Friday, April 15, 2016
So I've decided to simplify. This will be a fun book for the family, and I'll proceed with the more detailed one incorporating more character interaction and story, publishing it later. Perhaps publicity from the current book will enlist more interest in a follow-up.
At any rate, I'm having an enjoyable time putting the current book together, using some scrapbooking and mixed media techniques with it.
Too often, as writers, we put off what we can do today by aiming for a large project that might be beyond our scope to finish at the time.
Friday, April 04, 2014
Next, I've been making an outline of who and what I want to include, along with photos of the quilters and their work when any of this is available.
Putting the book together will involve more research about the first quilter (my great grandmother, Mary Barker Coon). I do have photos of her and my grandfather's description of her quilting in one of his journals.
- Do I need drama?
- Should this be mainly a book for my family heritage?
- Will other quilters be interested in reading it?
- Should I include patterns for some of the quilts described and pictured?
So many decisions to make in deciding what to include and what direction a book should take.
Tuesday, January 25, 2011
However, I'm very impressed with the use of postcards to announce Jennifer Chiaverini's new Elm Creek Quilts novel, The Union Quilters. Jennifer mentioned on Facebook that she had 20 postcards and a Union Quilters' pin, to send to the first 100 people who responded with an e-mail. She would appreciate their distributing the cards, which announced her new book and listed her upcoming appearances.
I responded in time to receive the cards and have been handing them out to my daughter's quilt group, the local library and a local bookstore where I teach workshops. I'm also mailing them to friends who read the Elm Creek Quilts books and/or are involved in quilting.
I must think about utilzing postcard PR when I write my book about my Trails End Quilters' Heritage. Perhaps it could be a book of tales of the quilters of various generations.
Do you have unique ways of using postcards to publicize your books?
Thursday, January 07, 2010
Granddaughter Kara was home from college for three weeks. She has two fabric art pieces in her dorm room. While home, she went through her mom's collection and selected some more to display. It's fun to have a college age gal desiring fabric art rather than pop posters for her room. I guess her rommate doesn't mind either.
My daughter Beth continues to explore all types of new fabric art techniques. She was involved in a two-month long exhibit at the Gilmanton Public Library here in NH.
Happy Quilting in the New Year!
Saturday, April 11, 2009
One of my favorite of Auntie's foods was fresh baked bread. She let me cut the crust, or "heel" from the warm loaf and spread it with her home churned butter. What a delicious treat.
Mother know how to bake bread, but didn't have much time with her work on our dairy and chicken farm. So I learned how to bake bread from Auntie.
Some of those memories:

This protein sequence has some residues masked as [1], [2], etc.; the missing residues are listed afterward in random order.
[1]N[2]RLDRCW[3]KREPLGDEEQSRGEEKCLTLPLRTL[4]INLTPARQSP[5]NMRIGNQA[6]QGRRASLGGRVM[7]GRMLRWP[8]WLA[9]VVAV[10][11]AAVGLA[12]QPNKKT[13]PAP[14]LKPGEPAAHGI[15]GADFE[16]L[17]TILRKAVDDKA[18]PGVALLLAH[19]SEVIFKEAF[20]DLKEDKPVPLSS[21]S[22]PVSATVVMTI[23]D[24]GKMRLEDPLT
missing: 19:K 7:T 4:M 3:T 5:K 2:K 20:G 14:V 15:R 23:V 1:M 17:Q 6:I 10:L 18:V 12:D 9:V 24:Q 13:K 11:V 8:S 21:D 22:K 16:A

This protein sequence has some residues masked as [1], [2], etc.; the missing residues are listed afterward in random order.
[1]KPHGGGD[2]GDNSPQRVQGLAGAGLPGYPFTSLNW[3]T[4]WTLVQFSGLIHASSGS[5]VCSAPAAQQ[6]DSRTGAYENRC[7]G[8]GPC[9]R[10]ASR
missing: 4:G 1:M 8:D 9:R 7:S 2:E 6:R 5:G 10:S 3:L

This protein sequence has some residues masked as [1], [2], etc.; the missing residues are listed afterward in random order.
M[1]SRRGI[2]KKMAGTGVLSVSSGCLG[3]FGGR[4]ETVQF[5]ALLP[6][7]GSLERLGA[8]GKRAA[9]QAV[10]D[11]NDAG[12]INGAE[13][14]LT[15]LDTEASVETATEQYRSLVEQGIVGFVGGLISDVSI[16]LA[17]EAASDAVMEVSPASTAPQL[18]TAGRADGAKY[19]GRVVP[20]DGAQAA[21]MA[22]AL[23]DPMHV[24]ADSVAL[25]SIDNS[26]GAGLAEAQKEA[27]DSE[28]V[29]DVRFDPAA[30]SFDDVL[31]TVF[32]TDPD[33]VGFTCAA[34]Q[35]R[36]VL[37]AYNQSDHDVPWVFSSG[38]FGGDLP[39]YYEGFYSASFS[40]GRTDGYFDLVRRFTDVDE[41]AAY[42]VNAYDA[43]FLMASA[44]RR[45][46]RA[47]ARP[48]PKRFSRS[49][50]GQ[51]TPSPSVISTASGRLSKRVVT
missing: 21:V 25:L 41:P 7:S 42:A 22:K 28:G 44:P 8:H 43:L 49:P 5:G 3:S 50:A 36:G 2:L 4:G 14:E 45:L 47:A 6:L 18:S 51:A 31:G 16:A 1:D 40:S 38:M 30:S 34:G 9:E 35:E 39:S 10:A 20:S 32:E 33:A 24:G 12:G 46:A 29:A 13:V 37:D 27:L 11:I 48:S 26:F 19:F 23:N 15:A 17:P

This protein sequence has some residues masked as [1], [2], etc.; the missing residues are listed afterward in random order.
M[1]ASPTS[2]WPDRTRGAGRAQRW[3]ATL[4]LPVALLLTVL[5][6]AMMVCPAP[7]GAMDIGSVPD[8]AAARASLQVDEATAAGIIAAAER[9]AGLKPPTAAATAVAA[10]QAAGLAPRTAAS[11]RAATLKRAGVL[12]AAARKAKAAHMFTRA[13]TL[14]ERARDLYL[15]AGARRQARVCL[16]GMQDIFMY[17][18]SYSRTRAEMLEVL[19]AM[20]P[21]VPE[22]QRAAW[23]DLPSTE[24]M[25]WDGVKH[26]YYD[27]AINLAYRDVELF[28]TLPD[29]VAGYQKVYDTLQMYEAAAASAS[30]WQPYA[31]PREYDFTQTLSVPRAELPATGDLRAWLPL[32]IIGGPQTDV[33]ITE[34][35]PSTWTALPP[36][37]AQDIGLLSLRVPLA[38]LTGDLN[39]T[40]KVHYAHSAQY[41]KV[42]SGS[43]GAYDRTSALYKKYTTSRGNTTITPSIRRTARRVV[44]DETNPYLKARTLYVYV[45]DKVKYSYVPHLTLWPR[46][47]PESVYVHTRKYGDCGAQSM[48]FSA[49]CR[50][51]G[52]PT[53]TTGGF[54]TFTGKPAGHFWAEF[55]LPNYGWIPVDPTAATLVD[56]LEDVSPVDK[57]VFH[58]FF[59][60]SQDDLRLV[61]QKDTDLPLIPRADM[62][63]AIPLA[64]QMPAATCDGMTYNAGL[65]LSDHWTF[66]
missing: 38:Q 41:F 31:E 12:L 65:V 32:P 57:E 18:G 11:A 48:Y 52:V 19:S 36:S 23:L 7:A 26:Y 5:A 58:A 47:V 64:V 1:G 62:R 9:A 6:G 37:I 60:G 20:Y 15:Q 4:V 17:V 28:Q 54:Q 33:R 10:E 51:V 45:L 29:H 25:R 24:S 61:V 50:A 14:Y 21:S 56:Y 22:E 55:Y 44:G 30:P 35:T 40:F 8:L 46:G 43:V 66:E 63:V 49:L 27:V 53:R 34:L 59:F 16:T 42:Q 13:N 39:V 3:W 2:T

- the scent of yeast dissolving in warm scalded milk
- watching the yellow butter melt and float over the top of the milk
- the fun of kneading the spongy dough before shaping it into loaves
- checking to see if had risen in the pans enough to bake
- the smell of the bread as it baked in the woodstove oven
I have a photo of me, standing on the south porch of our farmhouse, holding a loaf of freshly made bread. Mother and I were so pleased I'd made it all on my own that she took photos, with her Brownie box camera.
I recently used that photo when I taught a class to young writers (ages 6-14) on writing stories about their lives. I wrote my memories about baking bread.
What are some of your favorite younger recipes? Are any connected with quiltmaking or cooking?
Wednesday, March 25, 2009
Auntie, who lived with Grandmother or Nanny, cooked such tasty meals and allowed me to cook with her. From Auntie, I learned to bake bread, churn butter, make cottage cheese (called pot cheese in those days), stir up desserts and other items.
My mom cooked, but she also worked on our farm and took care of raising chickens and getting eggs ready for market. So, when she found I liked to cook, she let me do all I wanted, as well as prepare the family meals. Tidbits I picked up from Auntie came in handy.
I realized that this blog should encompass some of those Trails End memories, too.
Wednesday, April 30, 2008
My daughter Beth and I have been trying to find old fabrics or reproduction fabrics to match it. There are very few pieces that aren't worn, so we'll have to "start from scratch." However, finding matching fabrics is a challenge, especially the sashing.
When the Hancock's of Paducah catalog came in the mail today, I thought some of the fabrics looked similar to that in the Wedding Quilt. So that inspired me to get out a few of the quilt pieces.
Nothing seemed to match, nor even be a near match. So, we'll have to keep searching.
History of the Wedding Quilt
My dad and mom were married in November of 1934, so fabrics would have been of that year or earlier. If Mother ever told me who made it and gave to them, I don't recall, although I keep hoping the name will come from the recesses of my mind. There are no signatures that we can find.
A quilting friend is taking a picture of some of the quilt pieces to a quilt shop where she works and will see if she can match any there.
Do you have old quilts in your family?
This seems to be a popular topic on my Quilting and Patchwork blog.
The Delights of Blogging About Quilting
Kristen's Teddy Bear Quilt from Granny
Photo of Kristen's Teddy Bear Quilt
(c)2008 Mary Emma Allen